LAS VEGAS (KLAS) — If you are one of 930,000 Nevadans getting Medicaid benefits, it’s a good idea to watch your mailbox for a notification that your status could be changing.
It’s important to respond to that renewal packet. If you don’t — or if you do it too late — you could lose Medicaid coverage.
When the COVID-19 public health emergency expired, the government went back to its normal process of assessing eligibility for benefits. That “redetermination” process had been suspended during the pandemic as the government tried to assist more people in need. The number of people getting Medicaid benefits went up by about 43% during the pandemic.
The process to redetermine Medicaid eligibility began at the end of April.
“Now we’re playing catch-up for everyone who was on over the last three years,” said Katie Charleson, communications officer for Nevada Health Link. “This process is going to take place over the next year in a phased approach, based on the anniversary date of the individual.”
Agencies involved in the process have a common focus: keeping people insured, whether it’s through Medicaid, Nevada Health Link or some other form of assistance.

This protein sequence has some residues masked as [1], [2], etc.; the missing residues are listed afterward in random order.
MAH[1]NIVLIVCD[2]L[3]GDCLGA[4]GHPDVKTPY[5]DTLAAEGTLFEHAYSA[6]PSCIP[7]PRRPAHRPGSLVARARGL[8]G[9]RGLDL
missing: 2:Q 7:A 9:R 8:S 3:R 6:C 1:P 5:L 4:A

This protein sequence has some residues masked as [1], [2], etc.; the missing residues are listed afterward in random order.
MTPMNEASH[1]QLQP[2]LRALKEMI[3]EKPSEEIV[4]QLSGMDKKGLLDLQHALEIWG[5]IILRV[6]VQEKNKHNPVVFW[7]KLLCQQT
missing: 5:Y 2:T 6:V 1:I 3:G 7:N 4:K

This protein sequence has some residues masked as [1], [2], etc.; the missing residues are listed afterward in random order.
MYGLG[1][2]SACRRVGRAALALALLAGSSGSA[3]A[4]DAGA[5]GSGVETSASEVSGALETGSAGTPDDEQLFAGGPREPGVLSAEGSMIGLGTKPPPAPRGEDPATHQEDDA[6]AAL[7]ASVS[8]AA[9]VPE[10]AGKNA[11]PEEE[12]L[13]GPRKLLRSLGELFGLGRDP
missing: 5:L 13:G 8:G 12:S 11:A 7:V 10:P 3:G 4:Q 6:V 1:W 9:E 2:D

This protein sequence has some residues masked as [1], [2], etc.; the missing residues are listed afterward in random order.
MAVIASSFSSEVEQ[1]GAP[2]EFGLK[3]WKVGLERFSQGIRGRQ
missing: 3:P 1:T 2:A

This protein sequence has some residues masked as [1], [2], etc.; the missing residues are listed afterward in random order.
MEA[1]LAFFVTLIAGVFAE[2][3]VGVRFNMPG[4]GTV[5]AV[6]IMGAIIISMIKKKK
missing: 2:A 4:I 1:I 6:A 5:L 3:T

“About half of the individuals that we’ve renewed for June did maintain their eligibility,” said Kelly Cantrelle, deputy administrator for the Division of Welfare and Supportive Services. Cantrelle said it’s too early to tell how many people might lose coverage.
People who are no longer eligible for Medicaid will be referred to Nevada Health Link to enroll in coverage that qualifies for federal subsidies.
Why are people no longer eligible? One of the common answers is income. People who got Medicaid coverage initially might have gone back to work, where they might be eligible for coverage through a company. About 94% of those who applied for coverage after being transferred to Nevada Health Link from Medicaid were found eligible to enroll in a qualified Health Plan and 74% of those who applied were additionally found eligible for financial assistance.
Finding people is a critical part of the process. If you have changed jobs or moved, make sure that Medicaid has a current address to contact you. And if you just don’t go to the doctor very often, check to make sure you are still covered before you are hit with a big medical bill.